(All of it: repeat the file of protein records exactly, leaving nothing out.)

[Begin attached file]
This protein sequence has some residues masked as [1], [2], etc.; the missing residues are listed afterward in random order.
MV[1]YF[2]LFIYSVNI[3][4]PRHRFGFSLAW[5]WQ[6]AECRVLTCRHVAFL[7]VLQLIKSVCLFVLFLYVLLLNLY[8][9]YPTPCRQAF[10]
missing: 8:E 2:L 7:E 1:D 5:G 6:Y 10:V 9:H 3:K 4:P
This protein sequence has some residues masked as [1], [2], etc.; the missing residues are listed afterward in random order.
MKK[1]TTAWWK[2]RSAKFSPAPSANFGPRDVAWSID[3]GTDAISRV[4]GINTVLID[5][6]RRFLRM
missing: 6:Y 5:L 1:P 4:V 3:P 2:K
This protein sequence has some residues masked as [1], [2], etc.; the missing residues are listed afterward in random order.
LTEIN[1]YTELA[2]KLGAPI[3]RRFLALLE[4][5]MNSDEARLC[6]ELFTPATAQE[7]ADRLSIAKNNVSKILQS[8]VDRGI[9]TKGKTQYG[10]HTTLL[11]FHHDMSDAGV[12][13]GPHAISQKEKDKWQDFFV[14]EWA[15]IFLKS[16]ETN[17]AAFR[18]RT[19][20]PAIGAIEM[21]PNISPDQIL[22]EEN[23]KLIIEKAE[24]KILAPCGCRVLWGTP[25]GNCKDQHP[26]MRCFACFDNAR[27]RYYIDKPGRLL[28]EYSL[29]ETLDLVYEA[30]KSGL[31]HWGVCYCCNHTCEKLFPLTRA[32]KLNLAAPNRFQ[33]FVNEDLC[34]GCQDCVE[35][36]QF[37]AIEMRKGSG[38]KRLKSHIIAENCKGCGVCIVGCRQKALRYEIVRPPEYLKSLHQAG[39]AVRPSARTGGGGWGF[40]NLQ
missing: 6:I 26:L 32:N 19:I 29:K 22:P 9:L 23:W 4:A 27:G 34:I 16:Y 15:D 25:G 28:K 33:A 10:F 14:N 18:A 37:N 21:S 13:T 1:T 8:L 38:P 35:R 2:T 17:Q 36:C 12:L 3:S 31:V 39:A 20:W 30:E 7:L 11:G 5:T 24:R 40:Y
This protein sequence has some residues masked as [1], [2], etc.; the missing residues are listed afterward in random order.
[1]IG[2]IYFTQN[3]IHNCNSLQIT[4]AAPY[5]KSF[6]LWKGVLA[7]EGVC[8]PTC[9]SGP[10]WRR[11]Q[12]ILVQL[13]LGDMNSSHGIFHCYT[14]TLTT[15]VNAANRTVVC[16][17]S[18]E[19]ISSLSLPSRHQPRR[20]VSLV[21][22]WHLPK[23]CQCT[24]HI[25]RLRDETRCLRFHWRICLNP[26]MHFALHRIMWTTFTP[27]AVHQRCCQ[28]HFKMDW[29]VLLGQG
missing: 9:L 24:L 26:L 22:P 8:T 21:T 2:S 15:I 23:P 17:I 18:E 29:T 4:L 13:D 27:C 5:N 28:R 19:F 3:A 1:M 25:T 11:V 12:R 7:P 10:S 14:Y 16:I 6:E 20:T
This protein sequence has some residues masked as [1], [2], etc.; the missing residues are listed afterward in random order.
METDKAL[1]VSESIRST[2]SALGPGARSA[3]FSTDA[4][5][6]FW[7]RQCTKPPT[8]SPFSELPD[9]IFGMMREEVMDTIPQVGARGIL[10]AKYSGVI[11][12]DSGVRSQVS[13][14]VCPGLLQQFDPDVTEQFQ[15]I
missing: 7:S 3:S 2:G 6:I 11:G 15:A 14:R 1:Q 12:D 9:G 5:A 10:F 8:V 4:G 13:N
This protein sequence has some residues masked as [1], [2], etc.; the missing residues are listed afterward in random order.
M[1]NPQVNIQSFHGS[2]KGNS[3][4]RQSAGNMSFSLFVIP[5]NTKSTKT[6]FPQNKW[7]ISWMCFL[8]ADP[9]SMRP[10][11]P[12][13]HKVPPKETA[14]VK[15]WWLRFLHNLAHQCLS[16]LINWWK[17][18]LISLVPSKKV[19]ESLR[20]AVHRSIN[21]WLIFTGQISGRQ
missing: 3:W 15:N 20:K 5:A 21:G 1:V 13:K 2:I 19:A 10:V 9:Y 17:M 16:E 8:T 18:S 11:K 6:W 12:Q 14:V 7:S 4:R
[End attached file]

This protein sequence has some residues masked as [1], [2], etc.; the missing residues are listed afterward in random order.
MV[1]YF[2]LFIYSVNI[3][4]PRHRFGFSLAW[5]WQ[6]AECRVLTCRHVAFL[7]VLQLIKSVCLFVLFLYVLLLNLY[8][9]YPTPCRQAF[10]
missing: 8:E 2:L 7:E 1:D 5:G 6:Y 10:V 9:H 3:K 4:P
This protein sequence has some residues masked as [1], [2], etc.; the missing residues are listed afterward in random order.
MKK[1]TTAWWK[2]RSAKFSPAPSANFGPRDVAWSID[3]GTDAISRV[4]GINTVLID[5][6]RRFLRM
missing: 6:Y 5:L 1:P 4:V 3:P 2:K
This protein sequence has some residues masked as [1], [2], etc.; the missing residues are listed afterward in random order.
LTEIN[1]YTELA[2]KLGAPI[3]RRFLALLE[4][5]MNSDEARLC[6]ELFTPATAQE[7]ADRLSIAKNNVSKILQS[8]VDRGI[9]TKGKTQYG[10]HTTLL[11]FHHDMSDAGV[12][13]GPHAISQKEKDKWQDFFV[14]EWA[15]IFLKS[16]ETN[17]AAFR[18]RT[19][20]PAIGAIEM[21]PNISPDQIL[22]EEN[23]KLIIEKAE[24]KILAPCGCRVLWGTP[25]GNCKDQHP[26]MRCFACFDNAR[27]RYYIDKPGRLL[28]EYSL[29]ETLDLVYEA[30]KSGL[31]HWGVCYCCNHTCEKLFPLTRA[32]KLNLAAPNRFQ[33]FVNEDLC[34]GCQDCVE[35][36]QF[37]AIEMRKGSG[38]KRLKSHIIAENCKGCGVCIVGCRQKALRYEIVRPPEYLKSLHQAG[39]AVRPSARTGGGGWGF[40]NLQ
missing: 6:I 26:L 32:N 19:I 29:K 22:P 9:L 23:W 4:A 27:G 34:I 16:Y 15:D 25:G 28:K 33:A 10:F 14:N 18:A 37:N 21:S 13:T 1:T 8:L 38:P 35:R 2:T 17:Q 36:C 12:L 3:S 31:V 39:A 20:W 30:E 7:L 11:G 5:T 24:R 40:Y
This protein sequence has some residues masked as [1], [2], etc.; the missing residues are listed afterward in random order.
[1]IG[2]IYFTQN[3]IHNCNSLQIT[4]AAPY[5]KSF[6]LWKGVLA[7]EGVC[8]PTC[9]SGP[10]WRR[11]Q[12]ILVQL[13]LGDMNSSHGIFHCYT[14]TLTT[15]VNAANRTVVC[16][17]S[18]E[19]ISSLSLPSRHQPRR[20]VSLV[21][22]WHLPK[23]CQCT[24]HI[25]RLRDETRCLRFHWRICLNP[26]MHFALHRIMWTTFTP[27]AVHQRCCQ[28]HFKMDW[29]VLLGQG
missing: 9:L 24:L 26:L 22:P 8:T 21:T 2:S 15:I 23:P 17:I 18:E 29:T 4:L 13:D 27:C 5:N 28:R 19:F 3:A 1:M 25:T 11:V 12:R 7:P 10:S 14:Y 16:I 6:E 20:T
This protein sequence has some residues masked as [1], [2], etc.; the missing residues are listed afterward in random order.
METDKAL[1]VSESIRST[2]SALGPGARSA[3]FSTDA[4][5][6]FW[7]RQCTKPPT[8]SPFSELPD[9]IFGMMREEVMDTIPQVGARGIL[10]AKYSGVI[11][12]DSGVRSQVS[13][14]VCPGLLQQFDPDVTEQFQ[15]I
missing: 7:S 3:S 2:G 6:I 11:G 15:A 14:R 1:Q 12:D 9:G 5:A 10:F 8:V 4:G 13:N
This protein sequence has some residues masked as [1], [2], etc.; the missing residues are listed afterward in random order.
M[1]NPQVNIQSFHGS[2]KGNS[3][4]RQSAGNMSFSLFVIP[5]NTKSTKT[6]FPQNKW[7]ISWMCFL[8]ADP[9]SMRP[10][11]P[12][13]HKVPPKETA[14]VK[15]WWLRFLHNLAHQCLS[16]LINWWK[17][18]LISLVPSKKV[19]ESLR[20]AVHRSIN[21]WLIFTGQISGRQ
missing: 3:W 15:N 20:K 5:A 21:G 1:V 13:K 2:I 19:A 10:V 9:Y 17:M 16:E 8:T 18:S 11:K 6:W 12:Q 14:V 7:S 4:R